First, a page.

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GSE affirms its commitment to racial equality in housing

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In a recent Perspectives blog, “Our commitment to reduce evaluation bias“, Fannie Mae Vice-President, Risk Management for Single Family Guarantees Jake williamson examines media reports alleging racial bias in house ratings, as the nation focuses on inequality in the rating process.

“Fannie Mae is committed to racial equity in housing, and we take these allegations seriously,” Williamson said in the blog. “As one of the biggest consumers of home assessments in the United States, we wondered if we were doing everything we could to identify it and help prevent it. “

The GSE provides its Collateral Underwriter (CU) tool to the market, offering a set of risk indicators and messages, including triggers for potential overvaluation risk, appraisal quality risk and asset eligibility risk. . CU is regularly the subject of fair loan reviews by Fannie Mae’s Fair Lending team, and GSE says CU will experience improvements in 2022 with new message on undervaluation risk that will help lenders resolve potential bias issues early in the process.

“One of the first steps we take is research – we use our database of about 54 million reviews to analyze an undervaluation that might indicate bias,” Williamson said. “We believe the results of this research will help identify the root causes of undervaluation, and through our partnerships with industry, we hope to create solutions that will address it.”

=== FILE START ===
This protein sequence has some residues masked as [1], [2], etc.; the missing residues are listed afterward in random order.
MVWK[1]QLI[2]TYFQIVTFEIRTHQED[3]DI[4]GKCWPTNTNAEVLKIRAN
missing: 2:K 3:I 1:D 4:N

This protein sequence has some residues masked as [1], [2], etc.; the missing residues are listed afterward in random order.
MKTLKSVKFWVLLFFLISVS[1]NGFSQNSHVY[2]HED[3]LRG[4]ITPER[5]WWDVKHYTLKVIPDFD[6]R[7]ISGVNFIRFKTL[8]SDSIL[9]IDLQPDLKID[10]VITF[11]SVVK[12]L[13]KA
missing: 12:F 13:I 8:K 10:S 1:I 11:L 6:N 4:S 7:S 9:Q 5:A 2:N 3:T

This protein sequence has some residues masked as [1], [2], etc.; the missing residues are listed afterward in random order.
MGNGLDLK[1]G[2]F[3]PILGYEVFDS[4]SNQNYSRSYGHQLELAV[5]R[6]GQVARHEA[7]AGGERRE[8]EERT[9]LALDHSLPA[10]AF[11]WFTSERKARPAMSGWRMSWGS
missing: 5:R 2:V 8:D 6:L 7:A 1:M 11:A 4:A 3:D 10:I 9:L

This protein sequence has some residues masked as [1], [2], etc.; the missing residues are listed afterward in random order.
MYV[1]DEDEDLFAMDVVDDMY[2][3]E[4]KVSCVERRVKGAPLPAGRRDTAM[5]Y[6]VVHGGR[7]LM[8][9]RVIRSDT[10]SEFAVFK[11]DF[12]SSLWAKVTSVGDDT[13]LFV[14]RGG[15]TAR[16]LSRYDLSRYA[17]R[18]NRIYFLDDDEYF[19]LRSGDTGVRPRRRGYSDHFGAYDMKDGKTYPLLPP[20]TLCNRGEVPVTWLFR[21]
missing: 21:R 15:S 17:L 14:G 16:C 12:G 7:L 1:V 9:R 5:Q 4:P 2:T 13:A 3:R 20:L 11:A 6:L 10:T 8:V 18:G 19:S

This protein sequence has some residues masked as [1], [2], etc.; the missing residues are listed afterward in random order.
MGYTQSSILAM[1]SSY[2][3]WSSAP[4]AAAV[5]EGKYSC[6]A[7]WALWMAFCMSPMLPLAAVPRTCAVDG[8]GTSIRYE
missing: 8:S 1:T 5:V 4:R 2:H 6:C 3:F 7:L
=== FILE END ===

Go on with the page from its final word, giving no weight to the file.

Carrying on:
When it comes to the racial makeup of the appraisal and appraisal industry, the Reports of the Evaluation Institute that rater demographics do not reflect the U.S. population because raters are 85% white and 78% male.

“While many factors can contribute to potential bias in assessments, having an assessment workforce that better represents the communities in which they work could instill more confidence in the process and mitigate bias. Williamson said.

In order to promote diversity, Fannie Mae collaborated with the National Urban League in 2018 to launch the Diversity Rater Initiative (ADI), designed to attract new entrants to the home appraisal field and help overcome entry barriers (such as education, training and experience requirements).

In addition to Fannie Mae’s efforts, Chase recently allocated $ 3 million to ADI, which also signed Freddie Mac as a lead partner, providing additional resources and advising support. Chase’s commitment to ADI will spend $ 1 million per year, for three years, to support intern training programs, and is expected to help approximately 700 students with costs that include textbooks, calculators and purchasing. any additional course required.

“We are proud to say that ADI is successful in attracting a variety of aspiring reviewers, awarding them scholarships and seeing them launch their careers,” said Williamson. “Jessica brown and Marcus Chevalier, two ADI fellows, represent a new generation of evaluators.

Click here to read Fannie Mae’s Perspectives blog, “Our Commitment to Reducing Appraisal Bias. “


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